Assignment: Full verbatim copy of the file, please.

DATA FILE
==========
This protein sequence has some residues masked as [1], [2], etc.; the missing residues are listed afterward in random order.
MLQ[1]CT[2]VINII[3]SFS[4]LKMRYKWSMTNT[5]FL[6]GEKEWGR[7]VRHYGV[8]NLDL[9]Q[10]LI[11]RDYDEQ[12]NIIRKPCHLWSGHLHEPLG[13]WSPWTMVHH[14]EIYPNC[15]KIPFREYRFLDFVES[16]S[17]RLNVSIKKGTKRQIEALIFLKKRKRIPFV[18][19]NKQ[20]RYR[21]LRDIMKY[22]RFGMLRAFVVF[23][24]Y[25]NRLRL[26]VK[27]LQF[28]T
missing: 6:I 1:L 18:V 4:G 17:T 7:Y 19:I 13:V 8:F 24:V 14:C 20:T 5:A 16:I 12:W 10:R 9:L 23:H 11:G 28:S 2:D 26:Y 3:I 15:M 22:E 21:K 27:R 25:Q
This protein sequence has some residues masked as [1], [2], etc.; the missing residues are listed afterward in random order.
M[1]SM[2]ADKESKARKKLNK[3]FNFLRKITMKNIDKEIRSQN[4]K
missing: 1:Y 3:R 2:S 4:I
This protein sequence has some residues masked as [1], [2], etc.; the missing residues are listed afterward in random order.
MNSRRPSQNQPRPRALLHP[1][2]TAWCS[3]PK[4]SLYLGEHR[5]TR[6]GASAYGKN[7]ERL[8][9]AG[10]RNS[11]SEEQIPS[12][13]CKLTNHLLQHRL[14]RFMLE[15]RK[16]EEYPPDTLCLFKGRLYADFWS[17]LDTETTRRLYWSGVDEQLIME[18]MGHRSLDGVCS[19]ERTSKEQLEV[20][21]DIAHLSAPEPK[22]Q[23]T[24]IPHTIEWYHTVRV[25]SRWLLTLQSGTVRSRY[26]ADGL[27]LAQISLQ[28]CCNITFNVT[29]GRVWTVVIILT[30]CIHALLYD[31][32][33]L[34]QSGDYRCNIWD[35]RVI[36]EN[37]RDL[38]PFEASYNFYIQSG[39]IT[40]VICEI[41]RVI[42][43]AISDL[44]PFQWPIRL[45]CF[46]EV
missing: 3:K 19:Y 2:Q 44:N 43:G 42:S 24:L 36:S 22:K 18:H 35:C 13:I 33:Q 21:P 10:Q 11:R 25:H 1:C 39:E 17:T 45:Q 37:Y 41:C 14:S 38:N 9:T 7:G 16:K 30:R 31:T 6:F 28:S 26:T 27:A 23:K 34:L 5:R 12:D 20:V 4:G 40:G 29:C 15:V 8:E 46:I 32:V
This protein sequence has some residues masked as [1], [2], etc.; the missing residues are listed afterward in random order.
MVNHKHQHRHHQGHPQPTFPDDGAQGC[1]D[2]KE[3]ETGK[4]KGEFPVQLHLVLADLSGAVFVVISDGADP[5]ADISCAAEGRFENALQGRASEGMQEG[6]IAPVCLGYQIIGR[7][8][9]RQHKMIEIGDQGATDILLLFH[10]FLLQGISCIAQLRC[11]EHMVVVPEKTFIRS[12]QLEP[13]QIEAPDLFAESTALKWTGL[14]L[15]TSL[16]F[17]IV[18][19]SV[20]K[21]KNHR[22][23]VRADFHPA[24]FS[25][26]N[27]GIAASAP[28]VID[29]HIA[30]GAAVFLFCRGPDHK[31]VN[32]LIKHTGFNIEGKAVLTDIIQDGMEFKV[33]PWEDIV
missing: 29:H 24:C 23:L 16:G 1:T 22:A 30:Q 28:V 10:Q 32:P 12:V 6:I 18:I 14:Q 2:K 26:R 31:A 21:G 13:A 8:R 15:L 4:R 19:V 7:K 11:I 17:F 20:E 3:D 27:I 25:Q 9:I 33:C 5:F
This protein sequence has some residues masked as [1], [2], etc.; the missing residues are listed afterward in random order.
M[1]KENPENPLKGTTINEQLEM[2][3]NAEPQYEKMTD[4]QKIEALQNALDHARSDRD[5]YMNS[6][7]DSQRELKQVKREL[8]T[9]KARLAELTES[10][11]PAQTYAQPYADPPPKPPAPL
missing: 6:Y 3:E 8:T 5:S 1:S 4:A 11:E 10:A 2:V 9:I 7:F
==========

This protein sequence has some residues masked as [1], [2], etc.; the missing residues are listed afterward in random order.
MLQ[1]CT[2]VINII[3]SFS[4]LKMRYKWSMTNT[5]FL[6]GEKEWGR[7]VRHYGV[8]NLDL[9]Q[10]LI[11]RDYDEQ[12]NIIRKPCHLWSGHLHEPLG[13]WSPWTMVHH[14]EIYPNC[15]KIPFREYRFLDFVES[16]S[17]RLNVSIKKGTKRQIEALIFLKKRKRIPFV[18][19]NKQ[20]RYR[21]LRDIMKY[22]RFGMLRAFVVF[23][24]Y[25]NRLRL[26]VK[27]LQF[28]T
missing: 6:I 1:L 18:V 4:G 17:T 7:Y 19:I 13:V 8:F 24:V 14:C 20:T 5:A 16:I 12:W 10:R 9:L 23:H 11:G 28:S 2:D 26:Y 3:I 15:M 22:E 21:K 27:R 25:Q
This protein sequence has some residues masked as [1], [2], etc.; the missing residues are listed afterward in random order.
M[1]SM[2]ADKESKARKKLNK[3]FNFLRKITMKNIDKEIRSQN[4]K
missing: 1:Y 3:R 2:S 4:I
This protein sequence has some residues masked as [1], [2], etc.; the missing residues are listed afterward in random order.
MNSRRPSQNQPRPRALLHP[1][2]TAWCS[3]PK[4]SLYLGEHR[5]TR[6]GASAYGKN[7]ERL[8][9]AG[10]RNS[11]SEEQIPS[12][13]CKLTNHLLQHRL[14]RFMLE[15]RK[16]EEYPPDTLCLFKGRLYADFWS[17]LDTETTRRLYWSGVDEQLIME[18]MGHRSLDGVCS[19]ERTSKEQLEV[20][21]DIAHLSAPEPK[22]Q[23]T[24]IPHTIEWYHTVRV[25]SRWLLTLQSGTVRSRY[26]ADGL[27]LAQISLQ[28]CCNITFNVT[29]GRVWTVVIILT[30]CIHALLYD[31][32][33]L[34]QSGDYRCNIWD[35]RVI[36]EN[37]RDL[38]PFEASYNFYIQSG[39]IT[40]VICEI[41]RVI[42][43]AISDL[44]PFQWPIRL[45]CF[46]EV
missing: 3:K 19:Y 2:Q 44:N 43:G 42:S 24:L 36:S 22:K 18:H 35:C 13:I 33:Q 21:P 10:Q 11:R 25:H 1:C 39:E 17:T 45:Q 37:Y 41:C 14:S 38:N 9:T 7:G 16:K 30:R 31:T 6:F 28:S 26:T 27:A 23:K 34:L 5:R 12:D 20:V 4:G 40:G 29:C 15:V 8:E 46:I 32:V
This protein sequence has some residues masked as [1], [2], etc.; the missing residues are listed afterward in random order.
MVNHKHQHRHHQGHPQPTFPDDGAQGC[1]D[2]KE[3]ETGK[4]KGEFPVQLHLVLADLSGAVFVVISDGADP[5]ADISCAAEGRFENALQGRASEGMQEG[6]IAPVCLGYQIIGR[7][8][9]RQHKMIEIGDQGATDILLLFH[10]FLLQGISCIAQLRC[11]EHMVVVPEKTFIRS[12]QLEP[13]QIEAPDLFAESTALKWTGL[14]L[15]TSL[16]F[17]IV[18][19]SV[20]K[21]KNHR[22][23]VRADFHPA[24]FS[25][26]N[27]GIAASAP[28]VID[29]HIA[30]GAAVFLFCRGPDHK[31]VN[32]LIKHTGFNIEGKAVLTDIIQDGMEFKV[33]PWEDIV
missing: 29:H 24:C 23:L 16:G 1:T 22:A 30:Q 28:V 10:Q 32:P 12:V 6:I 18:I 14:Q 2:K 26:R 31:A 21:G 13:A 8:R 15:L 4:R 19:V 7:K 11:I 17:F 20:E 3:D 27:I 25:Q 9:I 33:C 5:F
This protein sequence has some residues masked as [1], [2], etc.; the missing residues are listed afterward in random order.
M[1]KENPENPLKGTTINEQLEM[2][3]NAEPQYEKMTD[4]QKIEALQNALDHARSDRD[5]YMNS[6][7]DSQRELKQVKREL[8]T[9]KARLAELTES[10][11]PAQTYAQPYADPPPKPPAPL
missing: 6:Y 3:E 8:T 5:S 1:S 4:A 11:E 10:A 2:V 9:I 7:F